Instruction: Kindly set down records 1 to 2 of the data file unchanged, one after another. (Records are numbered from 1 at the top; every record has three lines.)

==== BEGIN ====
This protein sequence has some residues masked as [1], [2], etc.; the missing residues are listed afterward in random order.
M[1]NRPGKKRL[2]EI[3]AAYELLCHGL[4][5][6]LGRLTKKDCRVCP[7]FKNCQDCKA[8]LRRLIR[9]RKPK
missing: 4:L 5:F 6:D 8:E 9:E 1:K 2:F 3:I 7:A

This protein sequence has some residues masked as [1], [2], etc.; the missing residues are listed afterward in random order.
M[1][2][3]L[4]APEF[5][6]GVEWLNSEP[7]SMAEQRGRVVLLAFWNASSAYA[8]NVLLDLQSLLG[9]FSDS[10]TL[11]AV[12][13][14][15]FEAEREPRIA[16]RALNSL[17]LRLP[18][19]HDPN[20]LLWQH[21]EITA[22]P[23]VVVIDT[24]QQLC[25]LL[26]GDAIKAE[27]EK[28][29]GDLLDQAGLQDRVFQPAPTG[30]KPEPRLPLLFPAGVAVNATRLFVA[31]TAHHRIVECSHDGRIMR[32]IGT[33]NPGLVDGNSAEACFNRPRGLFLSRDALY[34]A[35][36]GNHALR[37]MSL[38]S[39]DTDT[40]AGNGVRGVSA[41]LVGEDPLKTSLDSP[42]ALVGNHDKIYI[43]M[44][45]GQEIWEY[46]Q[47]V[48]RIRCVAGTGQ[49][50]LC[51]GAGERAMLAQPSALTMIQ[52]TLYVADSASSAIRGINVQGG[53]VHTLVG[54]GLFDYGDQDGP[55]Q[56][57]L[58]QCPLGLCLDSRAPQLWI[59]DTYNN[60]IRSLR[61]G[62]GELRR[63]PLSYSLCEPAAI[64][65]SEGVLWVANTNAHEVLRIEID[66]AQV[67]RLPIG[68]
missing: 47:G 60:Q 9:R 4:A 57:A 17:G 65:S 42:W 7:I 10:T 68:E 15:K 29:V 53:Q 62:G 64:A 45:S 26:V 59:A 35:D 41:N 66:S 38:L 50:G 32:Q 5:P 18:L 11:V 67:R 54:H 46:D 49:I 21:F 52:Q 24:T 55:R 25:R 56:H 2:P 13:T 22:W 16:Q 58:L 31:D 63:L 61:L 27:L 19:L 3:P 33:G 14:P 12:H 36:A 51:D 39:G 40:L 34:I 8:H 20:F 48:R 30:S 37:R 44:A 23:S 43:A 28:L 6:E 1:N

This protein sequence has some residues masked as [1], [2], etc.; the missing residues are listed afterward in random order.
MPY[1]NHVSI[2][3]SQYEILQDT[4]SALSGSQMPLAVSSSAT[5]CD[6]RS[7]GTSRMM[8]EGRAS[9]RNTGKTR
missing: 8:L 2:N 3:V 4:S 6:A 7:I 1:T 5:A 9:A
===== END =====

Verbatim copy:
This protein sequence has some residues masked as [1], [2], etc.; the missing residues are listed afterward in random order.
M[1]NRPGKKRL[2]EI[3]AAYELLCHGL[4][5][6]LGRLTKKDCRVCP[7]FKNCQDCKA[8]LRRLIR[9]RKPK
missing: 4:L 5:F 6:D 8:E 9:E 1:K 2:F 3:I 7:A

This protein sequence has some residues masked as [1], [2], etc.; the missing residues are listed afterward in random order.
M[1][2][3]L[4]APEF[5][6]GVEWLNSEP[7]SMAEQRGRVVLLAFWNASSAYA[8]NVLLDLQSLLG[9]FSDS[10]TL[11]AV[12][13][14][15]FEAEREPRIA[16]RALNSL[17]LRLP[18][19]HDPN[20]LLWQH[21]EITA[22]P[23]VVVIDT[24]QQLC[25]LL[26]GDAIKAE[27]EK[28][29]GDLLDQAGLQDRVFQPAPTG[30]KPEPRLPLLFPAGVAVNATRLFVA[31]TAHHRIVECSHDGRIMR[32]IGT[33]NPGLVDGNSAEACFNRPRGLFLSRDALY[34]A[35][36]GNHALR[37]MSL[38]S[39]DTDT[40]AGNGVRGVSA[41]LVGEDPLKTSLDSP[42]ALVGNHDKIYI[43]M[44][45]GQEIWEY[46]Q[47]V[48]RIRCVAGTGQ[49][50]LC[51]GAGERAMLAQPSALTMIQ[52]TLYVADSASSAIRGINVQGG[53]VHTLVG[54]GLFDYGDQDGP[55]Q[56][57]L[58]QCPLGLCLDSRAPQLWI[59]DTYNN[60]IRSLR[61]G[62]GELRR[63]PLSYSLCEPAAI[64][65]SEGVLWVANTNAHEVLRIEID[66]AQV[67]RLPIG[68]
missing: 47:G 60:Q 9:R 4:A 57:A 17:G 65:S 42:W 7:I 10:T 68:E 15:K 29:V 53:Q 62:G 64:A 45:S 26:V 59:A 35:D 41:N 66:S 38:L 50:G 32:Q 5:P 18:L 11:V 67:R 54:H 46:D 49:I 21:F 52:Q 24:T 55:R 25:R 56:H 2:P 13:T 22:W 16:Q 58:L 31:D 63:L 61:L 27:L 19:L 3:P 33:G 14:P 12:H 36:A 51:D 39:G 40:L 34:I 8:H 20:F 48:R 30:S 37:R 44:A 23:S 43:A 28:L 6:E 1:N